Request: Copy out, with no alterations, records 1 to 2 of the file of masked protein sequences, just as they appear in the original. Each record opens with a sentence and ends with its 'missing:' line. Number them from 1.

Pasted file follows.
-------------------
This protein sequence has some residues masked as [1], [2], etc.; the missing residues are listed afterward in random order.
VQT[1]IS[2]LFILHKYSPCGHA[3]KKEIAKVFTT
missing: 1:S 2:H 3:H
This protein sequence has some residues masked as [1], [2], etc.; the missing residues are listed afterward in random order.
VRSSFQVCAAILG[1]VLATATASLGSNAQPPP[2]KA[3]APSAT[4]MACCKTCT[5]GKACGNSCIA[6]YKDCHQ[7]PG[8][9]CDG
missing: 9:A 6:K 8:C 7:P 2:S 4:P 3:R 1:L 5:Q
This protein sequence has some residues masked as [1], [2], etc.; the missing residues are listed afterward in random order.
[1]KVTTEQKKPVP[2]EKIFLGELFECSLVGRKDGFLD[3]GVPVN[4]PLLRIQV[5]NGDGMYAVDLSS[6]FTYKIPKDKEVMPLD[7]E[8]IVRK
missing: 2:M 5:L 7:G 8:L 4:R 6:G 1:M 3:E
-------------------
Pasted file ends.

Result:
This protein sequence has some residues masked as [1], [2], etc.; the missing residues are listed afterward in random order.
VQT[1]IS[2]LFILHKYSPCGHA[3]KKEIAKVFTT
missing: 1:S 2:H 3:H
This protein sequence has some residues masked as [1], [2], etc.; the missing residues are listed afterward in random order.
VRSSFQVCAAILG[1]VLATATASLGSNAQPPP[2]KA[3]APSAT[4]MACCKTCT[5]GKACGNSCIA[6]YKDCHQ[7]PG[8][9]CDG
missing: 9:A 6:K 8:C 7:P 2:S 4:P 3:R 1:L 5:Q